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The Crispiest Secrets To Frying Perfection

Never again serve sad, soggy, fried chicken on poker night
by Cecile Jusi-Baltasar | Mar 19, 2017
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Frying something is one of the most underestimated activities in the kitchen.

What could be so complicated about it, you ask, along with thousands of other Pinoy males.  You put some oil in a random pan. Apply heat using either electricity or gas. Toss raw food in said pan. Wait until food is brown. Eat.

Unfortunately, amateur cook, it’s not that simple. In the first place, you got steps one and two mixed up. The fat will heat up faster if you put it in an already hot pan or pot.  “Most accidents occur when you do not understand the science of frying,” says Allen Buhay, the chef behind Wildflour Café + Bakery’s mouth-watering offerings.

First, you must learn what happens when you fry something. Chef Allen explains: “Frying with hot oil is basically dehydrating liquid from the things that you are frying. The bubbles coming out of the fryer are water molecules that evaporate. They convert to gas molecules that float. If you keep food in the fryer long enough, the bubbles will disappear, which means all liquid has been evaporated from it.”

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And that means you are done frying. Not knowing this, sometimes people take out their food from the fryer before the liquid is completely dehydrated from it. That results in fried food not being completely crispy—or cooked.

The other thing that many people don’t recognize is the importance of temperature in frying. “Frying while the oil is still cold is one of the biggest mistakes people make [while cooking],” says Chef Allen. “All that will do is make cooking time longer; it will also make your food greasy and soggy.”

That’s why it’s wise to invest not only in good-quality pots and pans, but also in a kitchen thermometer. We’ll share the ideal cooking temperature with you in a bit.

Another reason that fried food doesn’t come out looking and tasting like the real thing (you know, like in fast food TV commercials) is that the food is cooked while it is still wet from the freezer. Remember this: Damp raw food never becomes crispy fried food. Before prepping your food for frying, pat it down with paper towels to dry it. Now that we’ve established your frying mistakes, let us enlighten you on the right way to do it. Start the fire now!

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PRITO FOOD #1: Crispy Fried Chicken


Six pieces chicken
Two tbsps. calamansi
Three tbsps. soy sauce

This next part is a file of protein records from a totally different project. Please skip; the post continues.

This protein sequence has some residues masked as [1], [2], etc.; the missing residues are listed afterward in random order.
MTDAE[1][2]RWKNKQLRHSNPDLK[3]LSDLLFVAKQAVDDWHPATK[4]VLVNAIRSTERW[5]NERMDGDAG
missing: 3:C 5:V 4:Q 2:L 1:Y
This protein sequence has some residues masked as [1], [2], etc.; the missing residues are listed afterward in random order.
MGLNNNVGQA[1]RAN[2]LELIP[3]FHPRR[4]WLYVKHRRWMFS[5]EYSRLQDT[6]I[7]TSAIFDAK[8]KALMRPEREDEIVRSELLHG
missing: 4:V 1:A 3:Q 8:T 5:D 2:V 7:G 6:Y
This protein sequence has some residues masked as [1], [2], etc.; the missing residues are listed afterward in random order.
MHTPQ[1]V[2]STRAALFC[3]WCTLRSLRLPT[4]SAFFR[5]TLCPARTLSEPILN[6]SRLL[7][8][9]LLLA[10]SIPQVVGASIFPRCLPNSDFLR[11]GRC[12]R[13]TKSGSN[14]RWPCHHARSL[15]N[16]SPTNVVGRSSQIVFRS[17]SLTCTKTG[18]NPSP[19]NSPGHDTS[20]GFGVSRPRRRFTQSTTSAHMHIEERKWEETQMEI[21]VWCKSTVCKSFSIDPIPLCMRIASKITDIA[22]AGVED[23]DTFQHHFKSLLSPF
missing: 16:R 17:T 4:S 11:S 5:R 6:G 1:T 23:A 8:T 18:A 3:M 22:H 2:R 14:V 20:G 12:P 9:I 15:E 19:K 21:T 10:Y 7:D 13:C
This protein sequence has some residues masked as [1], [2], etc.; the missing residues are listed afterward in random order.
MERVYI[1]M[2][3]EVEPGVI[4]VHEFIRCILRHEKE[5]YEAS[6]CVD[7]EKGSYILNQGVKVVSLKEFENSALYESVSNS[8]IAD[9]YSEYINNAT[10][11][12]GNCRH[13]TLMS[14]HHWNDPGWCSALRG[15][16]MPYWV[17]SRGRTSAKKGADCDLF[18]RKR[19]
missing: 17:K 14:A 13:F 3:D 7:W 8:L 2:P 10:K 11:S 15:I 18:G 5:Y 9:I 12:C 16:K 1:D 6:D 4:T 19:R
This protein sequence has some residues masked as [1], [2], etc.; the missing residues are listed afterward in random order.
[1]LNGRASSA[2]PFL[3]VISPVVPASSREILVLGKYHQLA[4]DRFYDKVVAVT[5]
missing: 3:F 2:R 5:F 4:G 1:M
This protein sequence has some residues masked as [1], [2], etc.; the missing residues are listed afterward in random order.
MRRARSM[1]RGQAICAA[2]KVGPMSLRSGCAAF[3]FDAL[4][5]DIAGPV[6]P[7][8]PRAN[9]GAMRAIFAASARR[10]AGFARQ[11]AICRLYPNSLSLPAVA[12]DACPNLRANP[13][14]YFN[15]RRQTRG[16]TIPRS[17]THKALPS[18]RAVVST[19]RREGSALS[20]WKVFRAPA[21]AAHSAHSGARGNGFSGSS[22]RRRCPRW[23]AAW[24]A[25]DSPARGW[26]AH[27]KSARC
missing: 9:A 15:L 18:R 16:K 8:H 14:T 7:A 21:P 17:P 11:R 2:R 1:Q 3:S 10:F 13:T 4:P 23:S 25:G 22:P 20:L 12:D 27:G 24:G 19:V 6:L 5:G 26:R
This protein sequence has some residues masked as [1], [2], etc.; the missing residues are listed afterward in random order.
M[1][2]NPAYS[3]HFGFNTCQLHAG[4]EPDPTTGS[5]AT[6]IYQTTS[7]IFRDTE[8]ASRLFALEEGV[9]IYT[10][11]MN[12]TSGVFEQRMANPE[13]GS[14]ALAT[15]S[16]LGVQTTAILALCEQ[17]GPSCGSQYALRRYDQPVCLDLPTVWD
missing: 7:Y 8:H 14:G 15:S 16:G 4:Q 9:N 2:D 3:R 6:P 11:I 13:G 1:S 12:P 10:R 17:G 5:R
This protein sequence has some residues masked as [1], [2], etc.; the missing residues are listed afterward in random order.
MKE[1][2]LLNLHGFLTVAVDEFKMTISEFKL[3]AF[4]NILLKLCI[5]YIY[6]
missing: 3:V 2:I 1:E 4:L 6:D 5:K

Five egg whites
One cup vegetable oil
One tsp. garlic powder
Two cups cornstarch
Salt and pepper, to taste


1) Mix calamansi and soy sauce. Marinate chicken in the mixture for at least two hours.

2) When chicken is ready, combine all the other ingredients except the cornstarch. Coat each chicken piece with the mixture. Let sit for 30 minutes to an hour.

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3) Drain excess oil, then coat each piece with cornstarch.

4) Deep-fry in a deep pot at 375 degrees for 6 to 8 minutes.

PRITO FOOD #2: Boneless Bangus Goodness


One piece deboned bangus, cut daing style
Eight cloves garlic, crushed
½ cup cane vinegar
½ tsp. salt
½ cup oil 


1) Combine garlic, vinegar, and salt in a shallow plate.

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2) Put bangus skinside up on the plate so that the vinegar mixture covers the fish meat. Cover and leave for 12 hours.

3) When fish is ready, heat oil in a shallow pan to 350-375 degrees.

4) Fry fish on both sides, turning when one side has browned slightly. Cover the pan, leaving a small opening for steam to escape. Oil tends to splatter because of the liquid from the marinade.

PRITO FOOD #3: Deep-Fried Pork Chop

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¾-1”-thick pork chops
(4-5 pieces) four egg whites
One cup vegetable oil
One tsp. smoked paprika
One tsp. garlic powder
Two cups cornstarch
Cayenne pepper, salt, black pepper, to taste


1) Combine all ingredients except the cornstarch. Whisk briefly to incorporate.

2) Marinate the pork chops in the mixture; preferably in a Ziplock bag, but a bowl is fine. Let sit for 30 minutes to an hour. (The egg whites are a natural meat tenderizer.) This process is called velveting, a Chinese cooking technique.

3) When done marinating, drain excess oil then dredge in cornstarch, shaking off excess cornstarch.

4) Deep-fry at 375 degrees for seven to ten minutes or until desired doneness.



“Invest in a thermometer. Food fried at certain temperatures— 350-375 degrees— usually come out best and less greasy,” says Chef Allen.


According to Chef Allen: “For the most part, heavy-bottom pots are best for deep-frying at home. Try le creuseat [cookware]; those are some OF The best TO use FOR deep-frying.” Heavybottom pots distribute heat more evenly.

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To make the perfect scrambled eggs, heat oil to medium-high heat; turn it down to low once you put the eggs in. This will keep the eggs creamy and not stiff.

Photography Jonathan Baldonado

This feature originally appeared in the November 2016 issue of FHM Philippines.

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